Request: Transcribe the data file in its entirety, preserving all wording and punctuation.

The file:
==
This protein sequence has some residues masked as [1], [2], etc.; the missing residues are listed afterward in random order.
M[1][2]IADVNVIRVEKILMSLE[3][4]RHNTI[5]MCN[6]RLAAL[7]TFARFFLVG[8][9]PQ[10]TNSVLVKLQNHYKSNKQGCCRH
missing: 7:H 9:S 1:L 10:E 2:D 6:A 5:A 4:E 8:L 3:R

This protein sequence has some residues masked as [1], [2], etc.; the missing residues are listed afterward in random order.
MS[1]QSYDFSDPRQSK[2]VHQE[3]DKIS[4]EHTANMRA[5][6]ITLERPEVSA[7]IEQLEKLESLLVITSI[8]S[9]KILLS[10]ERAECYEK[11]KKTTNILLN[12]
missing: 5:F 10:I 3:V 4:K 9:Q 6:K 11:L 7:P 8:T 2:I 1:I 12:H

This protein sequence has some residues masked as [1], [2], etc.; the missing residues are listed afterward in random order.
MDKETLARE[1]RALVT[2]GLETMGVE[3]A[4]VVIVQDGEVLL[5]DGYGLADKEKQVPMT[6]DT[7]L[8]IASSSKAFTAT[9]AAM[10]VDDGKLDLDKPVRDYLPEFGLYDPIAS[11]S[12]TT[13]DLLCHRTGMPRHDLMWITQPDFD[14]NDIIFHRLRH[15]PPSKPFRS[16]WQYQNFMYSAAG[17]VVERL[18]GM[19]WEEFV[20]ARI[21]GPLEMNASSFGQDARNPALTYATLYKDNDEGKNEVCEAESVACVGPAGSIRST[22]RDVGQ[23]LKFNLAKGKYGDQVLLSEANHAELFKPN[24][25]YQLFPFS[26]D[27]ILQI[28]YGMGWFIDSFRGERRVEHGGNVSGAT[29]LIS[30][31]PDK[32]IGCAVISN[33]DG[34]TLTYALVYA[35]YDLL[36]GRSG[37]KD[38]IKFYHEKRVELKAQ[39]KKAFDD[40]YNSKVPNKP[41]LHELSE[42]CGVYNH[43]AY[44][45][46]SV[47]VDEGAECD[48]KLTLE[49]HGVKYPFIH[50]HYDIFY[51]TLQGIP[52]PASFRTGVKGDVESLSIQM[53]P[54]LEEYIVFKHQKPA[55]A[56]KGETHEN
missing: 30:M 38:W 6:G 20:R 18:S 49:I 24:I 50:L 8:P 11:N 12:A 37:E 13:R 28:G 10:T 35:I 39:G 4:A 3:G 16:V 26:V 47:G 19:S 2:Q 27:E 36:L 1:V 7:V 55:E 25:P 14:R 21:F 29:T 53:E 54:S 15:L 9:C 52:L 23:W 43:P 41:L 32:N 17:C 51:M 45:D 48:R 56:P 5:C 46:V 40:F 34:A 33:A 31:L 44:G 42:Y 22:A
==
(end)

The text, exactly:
This protein sequence has some residues masked as [1], [2], etc.; the missing residues are listed afterward in random order.
M[1][2]IADVNVIRVEKILMSLE[3][4]RHNTI[5]MCN[6]RLAAL[7]TFARFFLVG[8][9]PQ[10]TNSVLVKLQNHYKSNKQGCCRH
missing: 7:H 9:S 1:L 10:E 2:D 6:A 5:A 4:E 8:L 3:R

This protein sequence has some residues masked as [1], [2], etc.; the missing residues are listed afterward in random order.
MS[1]QSYDFSDPRQSK[2]VHQE[3]DKIS[4]EHTANMRA[5][6]ITLERPEVSA[7]IEQLEKLESLLVITSI[8]S[9]KILLS[10]ERAECYEK[11]KKTTNILLN[12]
missing: 5:F 10:I 3:V 4:K 9:Q 6:K 11:L 7:P 8:T 2:I 1:I 12:H

This protein sequence has some residues masked as [1], [2], etc.; the missing residues are listed afterward in random order.
MDKETLARE[1]RALVT[2]GLETMGVE[3]A[4]VVIVQDGEVLL[5]DGYGLADKEKQVPMT[6]DT[7]L[8]IASSSKAFTAT[9]AAM[10]VDDGKLDLDKPVRDYLPEFGLYDPIAS[11]S[12]TT[13]DLLCHRTGMPRHDLMWITQPDFD[14]NDIIFHRLRH[15]PPSKPFRS[16]WQYQNFMYSAAG[17]VVERL[18]GM[19]WEEFV[20]ARI[21]GPLEMNASSFGQDARNPALTYATLYKDNDEGKNEVCEAESVACVGPAGSIRST[22]RDVGQ[23]LKFNLAKGKYGDQVLLSEANHAELFKPN[24][25]YQLFPFS[26]D[27]ILQI[28]YGMGWFIDSFRGERRVEHGGNVSGAT[29]LIS[30][31]PDK[32]IGCAVISN[33]DG[34]TLTYALVYA[35]YDLL[36]GRSG[37]KD[38]IKFYHEKRVELKAQ[39]KKAFDD[40]YNSKVPNKP[41]LHELSE[42]CGVYNH[43]AY[44][45][46]SV[47]VDEGAECD[48]KLTLE[49]HGVKYPFIH[50]HYDIFY[51]TLQGIP[52]PASFRTGVKGDVESLSIQM[53]P[54]LEEYIVFKHQKPA[55]A[56]KGETHEN
missing: 30:M 38:W 6:G 20:R 18:S 49:I 24:I 50:L 8:P 11:N 12:A 37:E 13:R 28:G 10:T 35:I 39:G 4:A 3:G 16:V 26:V 47:G 19:S 2:Q 27:E 36:L 1:V 7:V 55:E 25:P 14:R 21:F 29:T 53:E 54:S 15:L 9:C 52:L 23:W 43:P 41:L 32:N 17:C 51:M 45:D 48:R 56:P 5:C 46:V 40:F 34:A 33:A 31:L 44:G 42:Y 22:A